The off-season was gaining steam as New England transitioned from fall to winter. We had yet to have our first snowstorm, but I was ready. My wife and I had finally purchased our first 4×4 vehicle, a new Ford Explorer, so no longer would driving our town streets feel like running across an oil-slicked linoleum floor in bare feet. My sports car is about as useful driving in snow as it would be on those craggy mountaintops in the commercials for giant pickup trucks.
I was pretty sure that this winter you wouldn’t find me on the elliptical runner screaming, “No,” when the TV weather report came on and showed those little snowflakes falling in the graphics. Bring it on, Old Man Winter. You want some of this? I grew up in this climate, fool. I could eat snow and poop ice cubes if I had to. Perhaps I’m getting carried away. We’ll see how I feel when the first storm dumps a couple tons of white stuff on my driveway and I’m out there shoveling for five hours. Most likely I’ll regress to childhood and cry for Mommy to bring me some hot chocolate—and a snowblower while she’s at it.
My bodyweight had crept above 220 between Halloween and Thanksgiving and was now within spitting distance of 225. Randy had taken my advice to heart and decided to abandon his goal of staying lean forever. From 200 pounds he had bulked up to a much fuller and stronger 212, and his goal of hitting 225 before the spring thaw was right on track. Gone, of course, were the tank tops, replaced by a collection of XXL novelty T-shirts. My favorite had a silhouette of a hot woman pushing a baby carriage. Its caption: “I only date MILFs.” I’d given him that one. Hey, it was only $9.99. For those of you who don’t know what MILF stands for, I’ll give you the PG version: “Mom I’d Like to French-kiss.”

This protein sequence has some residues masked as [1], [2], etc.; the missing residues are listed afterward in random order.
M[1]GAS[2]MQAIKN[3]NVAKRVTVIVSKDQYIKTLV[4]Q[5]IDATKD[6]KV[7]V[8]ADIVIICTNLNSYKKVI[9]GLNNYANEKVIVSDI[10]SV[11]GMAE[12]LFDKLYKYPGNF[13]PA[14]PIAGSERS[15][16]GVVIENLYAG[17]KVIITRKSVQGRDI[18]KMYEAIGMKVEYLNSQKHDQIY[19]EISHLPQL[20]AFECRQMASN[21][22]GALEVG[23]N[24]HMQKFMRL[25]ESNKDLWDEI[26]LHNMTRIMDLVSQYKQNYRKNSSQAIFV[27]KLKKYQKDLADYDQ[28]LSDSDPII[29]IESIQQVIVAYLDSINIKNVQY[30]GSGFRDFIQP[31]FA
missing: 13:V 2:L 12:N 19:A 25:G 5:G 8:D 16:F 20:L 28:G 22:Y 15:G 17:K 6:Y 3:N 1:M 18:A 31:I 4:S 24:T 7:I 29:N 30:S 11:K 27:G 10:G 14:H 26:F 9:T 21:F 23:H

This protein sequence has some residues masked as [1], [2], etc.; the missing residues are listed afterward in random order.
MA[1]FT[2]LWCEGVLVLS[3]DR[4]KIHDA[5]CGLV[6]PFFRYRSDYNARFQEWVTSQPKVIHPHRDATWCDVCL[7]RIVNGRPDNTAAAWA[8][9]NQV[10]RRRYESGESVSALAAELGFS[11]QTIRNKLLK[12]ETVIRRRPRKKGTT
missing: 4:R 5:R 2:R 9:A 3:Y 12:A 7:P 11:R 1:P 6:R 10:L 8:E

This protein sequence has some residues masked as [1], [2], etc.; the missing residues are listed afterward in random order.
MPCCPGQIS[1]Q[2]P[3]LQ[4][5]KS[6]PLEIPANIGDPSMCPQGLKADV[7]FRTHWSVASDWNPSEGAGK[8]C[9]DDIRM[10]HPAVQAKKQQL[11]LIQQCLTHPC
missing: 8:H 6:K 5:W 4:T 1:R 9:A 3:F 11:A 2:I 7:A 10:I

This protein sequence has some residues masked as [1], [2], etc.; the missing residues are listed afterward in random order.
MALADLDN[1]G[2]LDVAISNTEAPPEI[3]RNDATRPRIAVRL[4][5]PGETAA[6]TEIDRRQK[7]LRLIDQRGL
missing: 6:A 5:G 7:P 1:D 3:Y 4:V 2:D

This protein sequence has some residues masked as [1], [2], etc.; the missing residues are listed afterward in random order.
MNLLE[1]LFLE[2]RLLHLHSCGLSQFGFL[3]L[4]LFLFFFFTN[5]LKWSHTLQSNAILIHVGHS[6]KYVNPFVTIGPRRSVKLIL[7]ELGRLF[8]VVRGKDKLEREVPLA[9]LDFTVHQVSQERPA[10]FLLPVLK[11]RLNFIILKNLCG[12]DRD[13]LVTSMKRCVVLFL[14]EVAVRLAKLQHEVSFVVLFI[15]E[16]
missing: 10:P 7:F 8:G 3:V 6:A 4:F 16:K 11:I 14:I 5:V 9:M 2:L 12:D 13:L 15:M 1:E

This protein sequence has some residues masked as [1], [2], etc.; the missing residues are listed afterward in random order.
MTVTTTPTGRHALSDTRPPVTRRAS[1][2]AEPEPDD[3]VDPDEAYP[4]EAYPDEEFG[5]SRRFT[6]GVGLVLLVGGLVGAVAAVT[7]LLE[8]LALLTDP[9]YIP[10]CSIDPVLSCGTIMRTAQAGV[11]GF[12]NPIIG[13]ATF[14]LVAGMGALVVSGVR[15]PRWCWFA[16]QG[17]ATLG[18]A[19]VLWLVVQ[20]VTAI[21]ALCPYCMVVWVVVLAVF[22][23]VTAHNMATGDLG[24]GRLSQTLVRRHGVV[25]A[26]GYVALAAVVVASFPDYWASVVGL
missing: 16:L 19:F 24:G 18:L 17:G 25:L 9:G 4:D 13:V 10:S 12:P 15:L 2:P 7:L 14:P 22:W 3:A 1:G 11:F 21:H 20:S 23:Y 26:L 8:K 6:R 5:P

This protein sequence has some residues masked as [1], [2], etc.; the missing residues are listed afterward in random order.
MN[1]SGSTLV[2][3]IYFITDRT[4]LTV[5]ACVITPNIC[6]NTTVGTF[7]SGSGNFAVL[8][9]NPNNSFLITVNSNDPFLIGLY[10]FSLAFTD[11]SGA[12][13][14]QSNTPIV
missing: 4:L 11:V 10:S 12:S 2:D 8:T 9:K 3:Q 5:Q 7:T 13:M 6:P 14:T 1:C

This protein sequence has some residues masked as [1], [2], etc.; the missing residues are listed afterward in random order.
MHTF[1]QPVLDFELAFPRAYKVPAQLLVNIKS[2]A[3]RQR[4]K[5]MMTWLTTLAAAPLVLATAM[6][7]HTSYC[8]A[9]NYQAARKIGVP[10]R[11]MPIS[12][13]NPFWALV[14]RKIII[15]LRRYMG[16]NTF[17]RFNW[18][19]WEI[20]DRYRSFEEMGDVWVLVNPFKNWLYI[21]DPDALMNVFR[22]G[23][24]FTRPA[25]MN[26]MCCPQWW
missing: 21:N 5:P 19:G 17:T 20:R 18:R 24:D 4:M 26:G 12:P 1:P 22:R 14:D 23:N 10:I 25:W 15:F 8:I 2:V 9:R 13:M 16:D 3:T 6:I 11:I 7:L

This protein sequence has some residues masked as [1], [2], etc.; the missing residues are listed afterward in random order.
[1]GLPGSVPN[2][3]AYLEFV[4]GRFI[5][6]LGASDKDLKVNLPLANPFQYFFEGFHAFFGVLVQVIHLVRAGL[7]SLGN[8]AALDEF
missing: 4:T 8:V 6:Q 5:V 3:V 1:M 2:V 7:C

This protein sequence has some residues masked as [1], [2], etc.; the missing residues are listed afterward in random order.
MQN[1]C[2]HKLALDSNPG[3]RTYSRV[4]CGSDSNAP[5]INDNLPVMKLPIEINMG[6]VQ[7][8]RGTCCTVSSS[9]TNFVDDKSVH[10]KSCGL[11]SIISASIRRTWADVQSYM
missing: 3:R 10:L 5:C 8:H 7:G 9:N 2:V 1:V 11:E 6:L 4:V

It was, of course, a lie in Randy’s case. The 24-year-old was about as likely to date a woman with a child as he was a woman with a face like Drew Carey. Hell, in many ways I still considered him a kid. Apparently, though, a lot of the teenagers and young guys in the gym, as well as another gym he now trained at that was closer to the Ford dealership where he worked, considered him a guru.
“Ron, it takes me twice as long to work out sometimes because these kids are always coming up to me for advice,” he complained. “Even when I wear headphones, they still get in my face and keep talking until I take them off.”
“What are they asking?”
“They usually want to know what I do for this or that bodypart, or they want me to show them how to do an exercise. A lot of times they want to know what to eat to get big, and, man, there’s no way I can tell them all that in under 10 or 15 minutes. It’s getting annoying.” He looked exhausted. “They want to know what supplements to use. There’s even one kid who keeps bugging me to write him up a full workout program. He wanted me to give him supplements for free because he thinks I have a lot of money too.”
I shook my head. I’d learned my lesson with free supplements after giving a brother-in-law a bottle of testosterone-booster pills he’d been bugging me for, only to find the same bottle, unopened, in his medicine cabinet—two years later.
“Randy, in one way you should feel pretty good. You’ve obviously developed your physique to the point where others can see you know what you’re doing, and they want your help. On the other hand, you see how demanding that can be. They all expect you to give your time and knowledge freely and without any thought of compensation, which can start to feel like an insult pretty fast.”
“So what should I do,” he asked, “be a jerk and blow them all off?” I proceeded to tell Randy of a few notable cases where I had to draw the line and say no.